DNA matches are a combination of science and statistics. Whenever statistics are involved, we are dealing with probabilities. The probability is that someone with whom you share a largest match of at least 35 cM is going to be related, but you will not always be able to prove it. That is because most of us who are descended from eastern European Jews cannot trace that descent back before our ancestors came to western Europe or North America, either because we do not know the town in which they lived in easern Europe, or because the records there were destroyed, or our ancestors neglected to register.
Most genealogists have some cut-off below which they do not both with a match. People have told me that they need a largest match block of 20 cMs plus a second block of at least 10 cMs to make the match worth investigating. I am likely to investigate any match of at least 25 cMs, but I recognize that at the end of the day, it is likely that we will say that the relationship has not been proven..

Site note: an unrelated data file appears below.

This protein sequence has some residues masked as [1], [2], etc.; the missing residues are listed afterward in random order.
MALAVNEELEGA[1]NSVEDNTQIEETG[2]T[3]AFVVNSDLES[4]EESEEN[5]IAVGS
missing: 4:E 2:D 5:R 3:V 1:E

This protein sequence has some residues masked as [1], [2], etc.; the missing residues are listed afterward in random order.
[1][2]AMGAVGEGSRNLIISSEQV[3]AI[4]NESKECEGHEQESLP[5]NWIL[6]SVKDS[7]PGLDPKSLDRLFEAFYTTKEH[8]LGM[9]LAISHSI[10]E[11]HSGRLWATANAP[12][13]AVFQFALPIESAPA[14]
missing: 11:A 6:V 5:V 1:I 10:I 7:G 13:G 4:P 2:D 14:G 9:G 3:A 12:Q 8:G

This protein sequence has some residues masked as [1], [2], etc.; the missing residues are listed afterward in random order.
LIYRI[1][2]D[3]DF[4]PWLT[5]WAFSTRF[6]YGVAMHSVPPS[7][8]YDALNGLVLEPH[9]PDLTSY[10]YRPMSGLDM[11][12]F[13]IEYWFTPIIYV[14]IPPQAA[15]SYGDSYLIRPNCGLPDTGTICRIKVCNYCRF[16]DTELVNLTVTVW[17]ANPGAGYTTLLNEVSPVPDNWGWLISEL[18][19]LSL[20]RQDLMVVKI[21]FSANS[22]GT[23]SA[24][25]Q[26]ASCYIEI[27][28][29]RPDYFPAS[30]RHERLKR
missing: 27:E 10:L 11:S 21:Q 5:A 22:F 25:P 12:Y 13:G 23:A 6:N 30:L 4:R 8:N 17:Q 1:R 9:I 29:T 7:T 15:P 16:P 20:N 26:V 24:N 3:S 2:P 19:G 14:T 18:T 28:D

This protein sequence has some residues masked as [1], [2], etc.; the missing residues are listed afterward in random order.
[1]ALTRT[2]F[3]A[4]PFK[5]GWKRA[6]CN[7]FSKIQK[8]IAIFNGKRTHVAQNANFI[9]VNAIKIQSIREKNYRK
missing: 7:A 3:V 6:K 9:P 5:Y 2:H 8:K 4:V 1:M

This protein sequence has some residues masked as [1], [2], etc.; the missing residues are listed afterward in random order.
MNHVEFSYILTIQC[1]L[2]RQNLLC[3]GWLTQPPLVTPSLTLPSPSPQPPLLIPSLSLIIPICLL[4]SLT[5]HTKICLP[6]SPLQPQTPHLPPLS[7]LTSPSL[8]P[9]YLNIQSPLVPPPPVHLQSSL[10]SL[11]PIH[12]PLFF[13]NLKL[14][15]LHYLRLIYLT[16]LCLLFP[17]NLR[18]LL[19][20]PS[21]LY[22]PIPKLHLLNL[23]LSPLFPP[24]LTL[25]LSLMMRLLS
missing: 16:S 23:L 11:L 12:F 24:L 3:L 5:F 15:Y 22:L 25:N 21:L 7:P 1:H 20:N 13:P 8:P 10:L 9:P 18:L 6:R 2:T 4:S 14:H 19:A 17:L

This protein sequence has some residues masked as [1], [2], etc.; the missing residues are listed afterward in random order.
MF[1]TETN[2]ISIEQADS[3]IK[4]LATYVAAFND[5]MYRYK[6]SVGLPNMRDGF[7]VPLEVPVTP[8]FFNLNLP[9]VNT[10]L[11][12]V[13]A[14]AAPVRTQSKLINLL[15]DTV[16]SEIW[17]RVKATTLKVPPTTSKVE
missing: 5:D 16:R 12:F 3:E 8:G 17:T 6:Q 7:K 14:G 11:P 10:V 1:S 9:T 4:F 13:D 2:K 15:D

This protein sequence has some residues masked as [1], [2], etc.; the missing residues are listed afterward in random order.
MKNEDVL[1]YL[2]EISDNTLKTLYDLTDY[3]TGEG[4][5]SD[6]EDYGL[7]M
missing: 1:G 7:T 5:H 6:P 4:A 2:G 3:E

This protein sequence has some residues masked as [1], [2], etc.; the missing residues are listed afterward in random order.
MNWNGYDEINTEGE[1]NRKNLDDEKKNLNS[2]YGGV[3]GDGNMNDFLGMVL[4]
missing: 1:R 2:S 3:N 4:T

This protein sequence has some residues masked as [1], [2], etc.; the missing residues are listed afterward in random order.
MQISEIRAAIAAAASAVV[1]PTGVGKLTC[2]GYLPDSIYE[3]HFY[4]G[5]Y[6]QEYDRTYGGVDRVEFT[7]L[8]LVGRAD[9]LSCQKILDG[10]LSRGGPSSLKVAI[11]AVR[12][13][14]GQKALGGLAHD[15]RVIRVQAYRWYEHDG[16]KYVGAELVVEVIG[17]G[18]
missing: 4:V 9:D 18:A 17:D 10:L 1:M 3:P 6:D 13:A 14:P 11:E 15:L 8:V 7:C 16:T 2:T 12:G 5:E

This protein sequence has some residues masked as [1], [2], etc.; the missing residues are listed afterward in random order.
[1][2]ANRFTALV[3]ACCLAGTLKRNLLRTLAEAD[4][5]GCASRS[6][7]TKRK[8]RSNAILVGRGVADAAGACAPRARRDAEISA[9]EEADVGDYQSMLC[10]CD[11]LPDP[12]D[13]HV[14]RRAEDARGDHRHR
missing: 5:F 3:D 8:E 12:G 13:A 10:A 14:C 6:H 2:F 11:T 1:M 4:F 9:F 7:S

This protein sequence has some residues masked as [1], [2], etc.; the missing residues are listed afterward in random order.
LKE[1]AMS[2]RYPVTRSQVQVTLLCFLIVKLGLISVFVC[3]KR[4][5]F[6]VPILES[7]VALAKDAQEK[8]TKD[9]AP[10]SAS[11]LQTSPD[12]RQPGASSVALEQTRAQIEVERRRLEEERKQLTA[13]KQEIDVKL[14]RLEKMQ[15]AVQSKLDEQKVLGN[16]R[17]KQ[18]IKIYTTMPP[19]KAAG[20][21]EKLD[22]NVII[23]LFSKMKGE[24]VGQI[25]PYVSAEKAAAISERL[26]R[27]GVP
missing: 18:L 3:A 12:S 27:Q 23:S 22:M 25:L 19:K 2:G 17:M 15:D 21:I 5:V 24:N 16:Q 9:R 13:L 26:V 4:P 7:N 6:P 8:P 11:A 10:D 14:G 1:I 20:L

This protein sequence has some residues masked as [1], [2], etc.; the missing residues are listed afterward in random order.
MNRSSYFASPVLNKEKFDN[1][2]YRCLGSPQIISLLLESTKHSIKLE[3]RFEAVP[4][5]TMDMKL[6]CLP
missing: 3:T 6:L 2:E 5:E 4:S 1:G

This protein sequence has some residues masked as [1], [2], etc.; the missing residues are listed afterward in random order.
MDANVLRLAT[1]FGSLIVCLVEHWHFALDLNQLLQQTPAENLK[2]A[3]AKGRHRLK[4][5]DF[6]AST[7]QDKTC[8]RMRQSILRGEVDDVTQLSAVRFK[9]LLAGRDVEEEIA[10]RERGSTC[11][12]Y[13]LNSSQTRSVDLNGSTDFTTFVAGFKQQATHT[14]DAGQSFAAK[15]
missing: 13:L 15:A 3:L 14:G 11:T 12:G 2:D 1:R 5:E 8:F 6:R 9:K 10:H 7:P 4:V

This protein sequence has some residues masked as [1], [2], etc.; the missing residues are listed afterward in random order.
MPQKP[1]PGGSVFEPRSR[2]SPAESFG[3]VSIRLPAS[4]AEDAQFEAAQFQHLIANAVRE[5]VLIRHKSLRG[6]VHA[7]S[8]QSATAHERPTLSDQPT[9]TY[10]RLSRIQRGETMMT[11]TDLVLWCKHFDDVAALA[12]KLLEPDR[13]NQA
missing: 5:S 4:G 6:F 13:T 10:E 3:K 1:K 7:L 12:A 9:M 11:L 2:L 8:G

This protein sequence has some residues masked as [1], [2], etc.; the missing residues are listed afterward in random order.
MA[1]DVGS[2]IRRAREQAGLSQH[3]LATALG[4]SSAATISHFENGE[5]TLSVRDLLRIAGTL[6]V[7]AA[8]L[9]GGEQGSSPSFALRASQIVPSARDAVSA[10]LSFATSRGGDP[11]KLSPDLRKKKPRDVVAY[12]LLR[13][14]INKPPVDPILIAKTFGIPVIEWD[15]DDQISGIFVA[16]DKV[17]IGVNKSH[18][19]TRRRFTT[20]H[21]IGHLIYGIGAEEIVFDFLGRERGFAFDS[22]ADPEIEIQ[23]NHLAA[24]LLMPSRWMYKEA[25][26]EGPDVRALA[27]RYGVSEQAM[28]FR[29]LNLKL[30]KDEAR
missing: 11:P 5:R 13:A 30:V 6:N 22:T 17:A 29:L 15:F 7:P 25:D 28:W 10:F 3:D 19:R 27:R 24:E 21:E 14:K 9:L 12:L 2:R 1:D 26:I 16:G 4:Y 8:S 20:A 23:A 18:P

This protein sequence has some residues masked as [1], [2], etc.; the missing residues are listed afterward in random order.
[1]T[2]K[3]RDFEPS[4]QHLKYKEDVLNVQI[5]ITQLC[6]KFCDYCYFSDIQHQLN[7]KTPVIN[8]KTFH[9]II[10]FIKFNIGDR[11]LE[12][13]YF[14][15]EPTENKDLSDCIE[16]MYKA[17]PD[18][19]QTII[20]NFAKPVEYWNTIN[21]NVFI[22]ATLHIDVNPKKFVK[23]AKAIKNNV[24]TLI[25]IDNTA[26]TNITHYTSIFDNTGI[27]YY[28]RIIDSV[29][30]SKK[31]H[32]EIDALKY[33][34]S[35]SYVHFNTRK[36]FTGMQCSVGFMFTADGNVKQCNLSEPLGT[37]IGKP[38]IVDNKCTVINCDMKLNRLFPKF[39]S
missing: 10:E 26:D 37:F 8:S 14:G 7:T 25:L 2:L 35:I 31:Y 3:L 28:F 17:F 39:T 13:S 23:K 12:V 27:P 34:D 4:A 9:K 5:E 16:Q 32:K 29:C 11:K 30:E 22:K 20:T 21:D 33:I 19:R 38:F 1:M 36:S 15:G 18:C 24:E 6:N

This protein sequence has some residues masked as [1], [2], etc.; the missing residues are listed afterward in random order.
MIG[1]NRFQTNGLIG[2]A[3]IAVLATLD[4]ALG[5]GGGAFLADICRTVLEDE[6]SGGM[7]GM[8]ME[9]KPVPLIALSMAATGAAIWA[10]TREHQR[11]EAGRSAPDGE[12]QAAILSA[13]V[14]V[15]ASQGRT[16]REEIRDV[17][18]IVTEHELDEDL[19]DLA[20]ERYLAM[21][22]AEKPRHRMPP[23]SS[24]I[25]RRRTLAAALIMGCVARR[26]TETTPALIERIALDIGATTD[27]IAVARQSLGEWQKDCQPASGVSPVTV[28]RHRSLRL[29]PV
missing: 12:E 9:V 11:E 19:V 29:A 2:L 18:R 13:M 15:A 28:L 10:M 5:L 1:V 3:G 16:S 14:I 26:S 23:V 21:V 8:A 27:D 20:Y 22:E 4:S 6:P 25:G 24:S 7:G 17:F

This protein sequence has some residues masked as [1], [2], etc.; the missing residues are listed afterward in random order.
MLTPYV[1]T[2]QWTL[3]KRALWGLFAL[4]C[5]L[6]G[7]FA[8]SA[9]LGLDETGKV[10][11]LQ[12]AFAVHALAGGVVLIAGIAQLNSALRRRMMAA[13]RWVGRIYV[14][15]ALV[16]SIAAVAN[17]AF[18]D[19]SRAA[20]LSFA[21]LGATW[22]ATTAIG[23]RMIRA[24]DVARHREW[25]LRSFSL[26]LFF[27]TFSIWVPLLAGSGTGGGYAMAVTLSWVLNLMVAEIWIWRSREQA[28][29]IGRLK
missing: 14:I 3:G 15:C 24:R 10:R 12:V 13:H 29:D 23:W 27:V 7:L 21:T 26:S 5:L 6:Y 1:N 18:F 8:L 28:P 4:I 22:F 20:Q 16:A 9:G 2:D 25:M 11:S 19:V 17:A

Another check is to look for common matches. If we have common substantial matches with most people who have tested on one side of my family in addition to the match with me, I am interested; if someone matches one cousin out of 5 on my father's side and one cousin out of 4 on my mother's side, I am not so interested.
Be aware that sometimes statistical probability is just plain wrong. Most of my second cousins and second cousins once removed are in the 200-400 cM range on FamilyTree DNA, with a longest match in the 20 - 40 cM range. But I also have one known second cousin once removed where the match is 79/19.
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Author: Mastering Art Law (2d ed. Carolina Academic Press 2020)